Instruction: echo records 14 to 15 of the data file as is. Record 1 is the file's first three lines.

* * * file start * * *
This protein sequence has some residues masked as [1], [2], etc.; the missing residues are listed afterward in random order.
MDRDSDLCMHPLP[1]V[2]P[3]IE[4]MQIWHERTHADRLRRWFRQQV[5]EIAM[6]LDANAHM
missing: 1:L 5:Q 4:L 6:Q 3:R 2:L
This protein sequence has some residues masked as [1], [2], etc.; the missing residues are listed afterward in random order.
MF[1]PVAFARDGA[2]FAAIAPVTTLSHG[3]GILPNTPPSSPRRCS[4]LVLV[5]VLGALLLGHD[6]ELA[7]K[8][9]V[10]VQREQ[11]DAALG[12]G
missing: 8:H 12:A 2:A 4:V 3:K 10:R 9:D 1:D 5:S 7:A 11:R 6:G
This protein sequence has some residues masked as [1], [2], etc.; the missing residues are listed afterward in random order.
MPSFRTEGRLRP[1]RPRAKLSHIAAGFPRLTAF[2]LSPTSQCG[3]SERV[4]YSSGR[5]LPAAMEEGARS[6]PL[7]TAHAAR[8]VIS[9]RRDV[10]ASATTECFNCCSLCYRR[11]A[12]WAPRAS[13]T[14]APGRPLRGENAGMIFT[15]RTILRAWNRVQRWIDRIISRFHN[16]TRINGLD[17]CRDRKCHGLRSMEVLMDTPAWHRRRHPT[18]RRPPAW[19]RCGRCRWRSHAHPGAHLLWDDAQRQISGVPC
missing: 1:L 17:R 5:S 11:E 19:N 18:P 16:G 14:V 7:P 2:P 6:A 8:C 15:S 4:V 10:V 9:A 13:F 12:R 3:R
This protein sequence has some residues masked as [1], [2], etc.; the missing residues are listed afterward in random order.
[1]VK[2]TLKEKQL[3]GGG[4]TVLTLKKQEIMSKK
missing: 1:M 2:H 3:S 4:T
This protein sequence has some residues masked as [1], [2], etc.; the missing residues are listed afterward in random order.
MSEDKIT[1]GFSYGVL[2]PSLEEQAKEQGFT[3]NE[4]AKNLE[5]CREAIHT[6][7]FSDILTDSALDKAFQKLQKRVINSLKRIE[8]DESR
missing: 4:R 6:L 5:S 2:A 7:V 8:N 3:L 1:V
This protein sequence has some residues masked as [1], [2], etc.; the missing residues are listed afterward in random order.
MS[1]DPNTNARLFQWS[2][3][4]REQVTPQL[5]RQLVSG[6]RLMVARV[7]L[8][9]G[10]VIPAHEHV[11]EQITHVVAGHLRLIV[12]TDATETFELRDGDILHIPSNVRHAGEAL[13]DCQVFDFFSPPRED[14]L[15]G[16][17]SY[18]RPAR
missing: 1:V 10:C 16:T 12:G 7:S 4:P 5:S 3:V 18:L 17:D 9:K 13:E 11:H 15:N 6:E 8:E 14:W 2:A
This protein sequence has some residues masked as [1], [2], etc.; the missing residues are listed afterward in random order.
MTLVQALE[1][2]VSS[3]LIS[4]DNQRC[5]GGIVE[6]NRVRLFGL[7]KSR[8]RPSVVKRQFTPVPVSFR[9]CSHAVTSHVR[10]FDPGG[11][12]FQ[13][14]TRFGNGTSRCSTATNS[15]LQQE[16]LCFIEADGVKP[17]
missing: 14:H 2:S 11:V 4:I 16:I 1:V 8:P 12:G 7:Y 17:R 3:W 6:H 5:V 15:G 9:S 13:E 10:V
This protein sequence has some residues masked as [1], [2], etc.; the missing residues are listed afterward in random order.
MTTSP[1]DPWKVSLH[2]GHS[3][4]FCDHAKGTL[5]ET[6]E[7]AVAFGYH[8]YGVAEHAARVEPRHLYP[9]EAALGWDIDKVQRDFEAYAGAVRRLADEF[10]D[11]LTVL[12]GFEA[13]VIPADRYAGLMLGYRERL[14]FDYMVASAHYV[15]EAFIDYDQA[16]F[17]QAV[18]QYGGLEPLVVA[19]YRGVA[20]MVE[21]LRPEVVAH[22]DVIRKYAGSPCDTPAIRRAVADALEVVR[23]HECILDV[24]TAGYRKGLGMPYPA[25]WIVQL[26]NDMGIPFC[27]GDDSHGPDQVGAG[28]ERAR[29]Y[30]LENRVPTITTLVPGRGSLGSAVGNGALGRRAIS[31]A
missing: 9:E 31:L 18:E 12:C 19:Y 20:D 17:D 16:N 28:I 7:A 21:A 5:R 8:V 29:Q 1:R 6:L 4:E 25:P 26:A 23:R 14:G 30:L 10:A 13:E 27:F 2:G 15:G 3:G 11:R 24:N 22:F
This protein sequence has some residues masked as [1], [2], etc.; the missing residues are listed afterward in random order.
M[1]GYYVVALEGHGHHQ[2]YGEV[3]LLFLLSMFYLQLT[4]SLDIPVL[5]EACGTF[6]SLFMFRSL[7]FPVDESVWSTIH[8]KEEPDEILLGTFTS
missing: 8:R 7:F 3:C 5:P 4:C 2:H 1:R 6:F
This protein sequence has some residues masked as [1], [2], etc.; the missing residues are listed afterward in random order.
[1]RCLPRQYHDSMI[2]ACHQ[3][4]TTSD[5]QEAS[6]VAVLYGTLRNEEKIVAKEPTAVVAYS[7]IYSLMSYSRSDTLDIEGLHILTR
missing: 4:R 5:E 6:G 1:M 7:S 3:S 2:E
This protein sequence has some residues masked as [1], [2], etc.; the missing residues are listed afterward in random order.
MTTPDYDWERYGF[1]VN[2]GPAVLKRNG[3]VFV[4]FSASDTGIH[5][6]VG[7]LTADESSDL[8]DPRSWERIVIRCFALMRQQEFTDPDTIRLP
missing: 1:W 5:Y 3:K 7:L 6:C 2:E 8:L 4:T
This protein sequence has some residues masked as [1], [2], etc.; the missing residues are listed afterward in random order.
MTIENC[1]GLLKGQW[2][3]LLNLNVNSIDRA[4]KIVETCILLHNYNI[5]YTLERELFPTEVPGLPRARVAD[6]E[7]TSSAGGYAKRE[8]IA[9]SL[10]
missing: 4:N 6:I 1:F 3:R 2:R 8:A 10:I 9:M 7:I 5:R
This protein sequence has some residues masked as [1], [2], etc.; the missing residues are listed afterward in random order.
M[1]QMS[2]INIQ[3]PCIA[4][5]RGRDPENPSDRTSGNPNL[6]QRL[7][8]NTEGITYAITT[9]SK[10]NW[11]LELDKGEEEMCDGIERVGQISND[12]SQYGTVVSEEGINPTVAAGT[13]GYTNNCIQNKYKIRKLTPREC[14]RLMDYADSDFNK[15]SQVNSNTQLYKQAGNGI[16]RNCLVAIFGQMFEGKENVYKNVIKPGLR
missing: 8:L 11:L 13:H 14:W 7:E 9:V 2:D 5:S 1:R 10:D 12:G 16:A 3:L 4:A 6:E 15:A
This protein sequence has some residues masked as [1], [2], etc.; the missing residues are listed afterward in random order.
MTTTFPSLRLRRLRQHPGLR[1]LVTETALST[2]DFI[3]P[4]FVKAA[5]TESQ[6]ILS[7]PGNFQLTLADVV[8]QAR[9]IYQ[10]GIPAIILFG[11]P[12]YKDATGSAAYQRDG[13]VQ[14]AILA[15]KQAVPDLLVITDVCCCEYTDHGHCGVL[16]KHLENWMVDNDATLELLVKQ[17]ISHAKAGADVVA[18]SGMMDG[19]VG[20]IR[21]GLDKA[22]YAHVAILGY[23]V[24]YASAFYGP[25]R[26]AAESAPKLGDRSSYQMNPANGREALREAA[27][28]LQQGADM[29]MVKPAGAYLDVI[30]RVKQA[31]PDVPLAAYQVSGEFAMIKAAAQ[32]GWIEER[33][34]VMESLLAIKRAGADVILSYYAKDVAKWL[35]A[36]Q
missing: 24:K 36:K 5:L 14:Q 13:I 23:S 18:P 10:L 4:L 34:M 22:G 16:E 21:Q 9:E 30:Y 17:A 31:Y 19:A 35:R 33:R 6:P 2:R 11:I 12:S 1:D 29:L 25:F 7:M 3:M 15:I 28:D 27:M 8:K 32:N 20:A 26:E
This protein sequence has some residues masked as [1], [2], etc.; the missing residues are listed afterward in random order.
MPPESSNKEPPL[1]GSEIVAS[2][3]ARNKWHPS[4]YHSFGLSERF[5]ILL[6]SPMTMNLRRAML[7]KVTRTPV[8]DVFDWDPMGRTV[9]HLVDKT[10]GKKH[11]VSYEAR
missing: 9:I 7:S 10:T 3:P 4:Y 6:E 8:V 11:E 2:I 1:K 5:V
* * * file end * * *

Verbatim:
This protein sequence has some residues masked as [1], [2], etc.; the missing residues are listed afterward in random order.
MTTTFPSLRLRRLRQHPGLR[1]LVTETALST[2]DFI[3]P[4]FVKAA[5]TESQ[6]ILS[7]PGNFQLTLADVV[8]QAR[9]IYQ[10]GIPAIILFG[11]P[12]YKDATGSAAYQRDG[13]VQ[14]AILA[15]KQAVPDLLVITDVCCCEYTDHGHCGVL[16]KHLENWMVDNDATLELLVKQ[17]ISHAKAGADVVA[18]SGMMDG[19]VG[20]IR[21]GLDKA[22]YAHVAILGY[23]V[24]YASAFYGP[25]R[26]AAESAPKLGDRSSYQMNPANGREALREAA[27][28]LQQGADM[29]MVKPAGAYLDVI[30]RVKQA[31]PDVPLAAYQVSGEFAMIKAAAQ[32]GWIEER[33][34]VMESLLAIKRAGADVILSYYAKDVAKWL[35]A[36]Q
missing: 24:K 36:K 5:L 14:Q 13:I 23:S 18:P 10:L 4:L 34:M 22:G 16:E 21:Q 9:E 30:Y 17:A 31:Y 19:A 35:R 33:R 6:P 2:R 11:I 12:S 1:D 29:L 25:F 7:M 3:M 15:I 28:D 27:M 8:K 32:N 20:A 26:E
This protein sequence has some residues masked as [1], [2], etc.; the missing residues are listed afterward in random order.
MPPESSNKEPPL[1]GSEIVAS[2][3]ARNKWHPS[4]YHSFGLSERF[5]ILL[6]SPMTMNLRRAML[7]KVTRTPV[8]DVFDWDPMGRTV[9]HLVDKT[10]GKKH[11]VSYEAR
missing: 9:I 7:S 10:T 3:P 4:Y 6:E 8:V 11:E 2:I 1:K 5:V